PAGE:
AFSCME Local 3052 was one of five bargaining units – out of 17 units representing county employees – that did not reach an agreement with the county by the end of 2011, when its previous contracts expired. Negotiations continue with the other four units – representing the prosecuting attorneys, the prosecuting attorney supervisors, attorneys in the public defenders office, supervisors of attorneys in the public defenders office.

The new agreement, which runs from Jan. 1, 2012 through Dec. 31, 2013, calls for a 10% retirement contribution from employees, and a 10-year vesting period for new hires. Employees will take 10 unpaid “bank leave” days in 2012 and 2013, with no furlough days imposed. Though bank leave and furlough days are similar – both are unpaid – the bank leave days do not affect calculations toward an employee’s retirement or longevity pay.

The default health care plan will comply with the state’s hard cap on costs. The cap limits the amount that public employers can contribute toward employee healthcare annually: $5,500 for single-person coverage, $11,000 for individual and spouse coverage, and $15,000 for family coverage. Employees have the option to upgrade their plans for additional annual costs of $2,724 or $1,772, based on the plan.

The agreement also eliminates longevity pay for new hires, and reduces longevity pay by 25% for current employees in 2012. Step increases will be frozen for 2013. The collective bargaining agreement stipulates that if county property tax revenues increase by at least 2% on or before Dec. 31, 2012, a 1% wage increase would become effective Jan. 1, 2013.

Outcome: Commissioners gave final approval to a new contract with AFSCME Local 3052.

Workers Comp Contracts Authorized

Commissioners were asked to approve a resolution authorizing two contracts: (1) for the third-party administration of claims services for the workers’ disability compensation program from 2012-2015; and (2) for excess workers’ disability compensation insurance coverage from Feb. 1, 2012 through May 1, 2013.

The agreement for third-party administration of claims services was awarded to Broadspire Services Inc., based in Atlanta. It calls for paying Broadspire $36,750 in each of the first and second years, and $37,565 in the third year of the contract. Broadspire is the county’s current vendor for these services.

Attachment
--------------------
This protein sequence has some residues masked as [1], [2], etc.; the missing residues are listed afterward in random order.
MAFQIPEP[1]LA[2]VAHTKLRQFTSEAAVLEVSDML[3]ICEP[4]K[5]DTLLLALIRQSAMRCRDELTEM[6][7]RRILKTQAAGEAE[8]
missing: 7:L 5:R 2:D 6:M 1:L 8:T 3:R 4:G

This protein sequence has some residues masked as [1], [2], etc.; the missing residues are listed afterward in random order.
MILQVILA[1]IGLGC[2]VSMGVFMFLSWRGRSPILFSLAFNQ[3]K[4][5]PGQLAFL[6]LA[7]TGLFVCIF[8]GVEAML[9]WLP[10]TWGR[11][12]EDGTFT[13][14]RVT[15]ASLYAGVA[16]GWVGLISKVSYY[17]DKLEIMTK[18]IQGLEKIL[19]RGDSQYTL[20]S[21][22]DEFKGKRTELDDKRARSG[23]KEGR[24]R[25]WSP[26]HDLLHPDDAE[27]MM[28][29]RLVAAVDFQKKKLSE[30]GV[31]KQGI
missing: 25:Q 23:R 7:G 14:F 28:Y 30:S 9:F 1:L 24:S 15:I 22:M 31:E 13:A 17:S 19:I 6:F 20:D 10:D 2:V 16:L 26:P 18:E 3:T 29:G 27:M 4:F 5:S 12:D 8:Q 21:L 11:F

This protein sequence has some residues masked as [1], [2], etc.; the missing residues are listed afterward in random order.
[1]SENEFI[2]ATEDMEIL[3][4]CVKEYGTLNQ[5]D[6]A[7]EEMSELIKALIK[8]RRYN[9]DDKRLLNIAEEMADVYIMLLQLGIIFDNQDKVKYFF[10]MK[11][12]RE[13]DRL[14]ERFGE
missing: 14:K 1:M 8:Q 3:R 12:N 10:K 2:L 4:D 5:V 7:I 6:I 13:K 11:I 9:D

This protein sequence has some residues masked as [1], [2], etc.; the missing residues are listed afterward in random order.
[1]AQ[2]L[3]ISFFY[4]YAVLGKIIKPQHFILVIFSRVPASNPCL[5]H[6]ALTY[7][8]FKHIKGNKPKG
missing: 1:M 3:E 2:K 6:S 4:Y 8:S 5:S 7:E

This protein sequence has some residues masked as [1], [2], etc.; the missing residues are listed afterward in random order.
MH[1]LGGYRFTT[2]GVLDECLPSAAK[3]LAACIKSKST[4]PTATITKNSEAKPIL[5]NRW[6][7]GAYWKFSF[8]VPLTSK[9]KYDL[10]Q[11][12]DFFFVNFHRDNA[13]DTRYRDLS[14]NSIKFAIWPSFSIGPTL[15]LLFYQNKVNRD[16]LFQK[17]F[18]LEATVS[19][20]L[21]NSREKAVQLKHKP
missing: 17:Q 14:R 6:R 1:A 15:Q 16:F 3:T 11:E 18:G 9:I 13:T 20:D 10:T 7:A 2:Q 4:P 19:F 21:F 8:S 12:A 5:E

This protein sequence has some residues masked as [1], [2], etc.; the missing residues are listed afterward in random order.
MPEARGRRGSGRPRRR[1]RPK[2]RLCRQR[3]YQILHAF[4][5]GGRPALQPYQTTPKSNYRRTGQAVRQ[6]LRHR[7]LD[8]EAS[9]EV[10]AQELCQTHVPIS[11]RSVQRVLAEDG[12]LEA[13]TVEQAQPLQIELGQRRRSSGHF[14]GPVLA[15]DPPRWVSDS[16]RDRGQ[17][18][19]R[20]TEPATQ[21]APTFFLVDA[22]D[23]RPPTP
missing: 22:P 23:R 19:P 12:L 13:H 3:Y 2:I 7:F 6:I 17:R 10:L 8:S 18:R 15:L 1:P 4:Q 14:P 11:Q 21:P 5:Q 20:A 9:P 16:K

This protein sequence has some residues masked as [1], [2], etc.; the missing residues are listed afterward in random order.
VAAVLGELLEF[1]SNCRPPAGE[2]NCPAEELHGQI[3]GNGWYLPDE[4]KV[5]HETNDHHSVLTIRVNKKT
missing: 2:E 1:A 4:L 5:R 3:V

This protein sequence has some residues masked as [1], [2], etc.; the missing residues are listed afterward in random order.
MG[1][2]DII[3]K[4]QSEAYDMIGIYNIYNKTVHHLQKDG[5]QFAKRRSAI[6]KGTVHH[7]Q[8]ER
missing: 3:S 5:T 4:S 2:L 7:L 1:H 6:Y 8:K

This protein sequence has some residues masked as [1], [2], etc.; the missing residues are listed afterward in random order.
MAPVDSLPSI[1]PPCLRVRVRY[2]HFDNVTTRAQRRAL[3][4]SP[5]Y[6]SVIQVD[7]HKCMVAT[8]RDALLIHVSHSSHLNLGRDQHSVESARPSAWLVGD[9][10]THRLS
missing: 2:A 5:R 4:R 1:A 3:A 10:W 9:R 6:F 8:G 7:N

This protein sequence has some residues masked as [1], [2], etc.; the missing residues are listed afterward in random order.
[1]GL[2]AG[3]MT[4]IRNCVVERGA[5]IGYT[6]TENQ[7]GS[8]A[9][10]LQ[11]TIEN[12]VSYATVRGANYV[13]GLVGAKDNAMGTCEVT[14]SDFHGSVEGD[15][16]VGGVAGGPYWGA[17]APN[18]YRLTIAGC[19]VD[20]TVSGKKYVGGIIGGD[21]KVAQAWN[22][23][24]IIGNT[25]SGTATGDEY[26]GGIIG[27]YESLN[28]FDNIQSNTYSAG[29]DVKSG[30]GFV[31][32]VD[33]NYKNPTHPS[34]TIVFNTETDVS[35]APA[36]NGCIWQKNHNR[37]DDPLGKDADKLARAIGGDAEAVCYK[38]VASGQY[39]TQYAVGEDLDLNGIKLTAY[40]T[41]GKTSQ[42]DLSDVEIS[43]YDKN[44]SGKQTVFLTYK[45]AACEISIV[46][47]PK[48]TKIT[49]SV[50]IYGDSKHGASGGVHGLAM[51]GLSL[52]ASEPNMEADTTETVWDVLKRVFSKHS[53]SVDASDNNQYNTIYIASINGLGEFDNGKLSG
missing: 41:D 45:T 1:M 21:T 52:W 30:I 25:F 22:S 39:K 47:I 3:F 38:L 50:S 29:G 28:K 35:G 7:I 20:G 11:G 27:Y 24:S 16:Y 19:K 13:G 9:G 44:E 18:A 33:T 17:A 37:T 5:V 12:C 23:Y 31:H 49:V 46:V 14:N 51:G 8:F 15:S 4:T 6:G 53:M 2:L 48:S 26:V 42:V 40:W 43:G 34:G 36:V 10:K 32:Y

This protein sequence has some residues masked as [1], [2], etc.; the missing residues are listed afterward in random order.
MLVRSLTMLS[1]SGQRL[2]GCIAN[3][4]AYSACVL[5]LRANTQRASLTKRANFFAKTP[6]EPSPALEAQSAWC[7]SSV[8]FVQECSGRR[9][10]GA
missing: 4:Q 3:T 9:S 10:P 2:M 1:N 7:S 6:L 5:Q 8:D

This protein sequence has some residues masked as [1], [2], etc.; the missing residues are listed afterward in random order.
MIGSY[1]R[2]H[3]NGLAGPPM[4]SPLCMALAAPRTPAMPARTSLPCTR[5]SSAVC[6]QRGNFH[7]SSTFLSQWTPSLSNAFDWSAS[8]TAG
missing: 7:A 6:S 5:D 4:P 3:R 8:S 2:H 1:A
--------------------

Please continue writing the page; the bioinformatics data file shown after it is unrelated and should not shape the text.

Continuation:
The contract for excess insurance coverage above $500,000 was awarded to St. Louis-based Safety National. The agreement calls for paying the company $62,297 for the period of February 2012 through May 2013. The resolution approved by the board also authorizes the county administrator to negotiate one-year extensions through May 1, 2015. According to a staff memo, the insurance coverage will be used to protect the county from potential worker’s compensation losses over the next year. Safety National is the county’s current excess insurance vendor.

Outcome: The board unanimously approved the resolution related to two contracts for the workers compensation program.

Public Commentary: Towing Contract

One person spoke during the opportunity for public commentary. Billy Salamey introduced himself as a Superior Township resident and owner of three towing companies. [His businesses include Budget Towing, Stadium Towing and Glen Ann Towing.]

Billy Salamey, Conan Smith

Billy Salamey, left, talks with Washtenaw County commissioner Conan Smith after the Feb. 1 meeting.

Salamey said he was there to talk about allegations that had been made against his company by a competitor. It was frustrating, he said, because he felt that his character had been defamed. He said he conducts his business with integrity and honesty, and he cited several examples of work in the community to make his point.

By way of background, Salamey was referring to a letter sent to the board of commissioners on Jan. 25, 2012 from Ed Lee, towing manager of Aachen Auto in Ypsilanti. Lee objected to the process of choosing companies for towing contracts with the sheriff’s office, alleging that a company had submitted a fraudulent bid. Lee criticized the bidding process, stating that the contract extension process “has historically violated the rights of every towing company within Washtenaw County that didn’t currently have the contract.”

In his letter, Lee requested time at the Feb. 1 meeting to discuss the issue with the board. The letter did not refer to Salamey or his business by name. [.pdf of Lee's letter] However, no presentation on the issue was made at Wednesday’s meeting.

During his time at public commentary, Salamey thanked the county for conducting due diligence in responding to the allegations.

Bob Mossing, business manager for the sheriff’s office, had responded to Lee’s allegations in a Jan. 27 memo to Angela Perry, the county’s purchasing manager – the memo was also cc-ed to the county board. Mossing noted in the memo that “no official action has been taken relative to this RFP or awarding any areas to any tow companies.” [.pdf of memo from Mossing] [.pdf of original RFP, issued in June of 2011]

Public Commentary: Towing Contract – Commissioner Response

Conan Smith, chair of the board, responded to Salamey’s comments by saying that the county prides itself on the transparency of its processes. The bids were vetted by the county’s corporation counsel and sheriff’s office, he said, and the bids were found to be in compliance with the county’s policies. He said he appreciated that Salamey attended the meeting, and that the county has a fair, solid bidding process.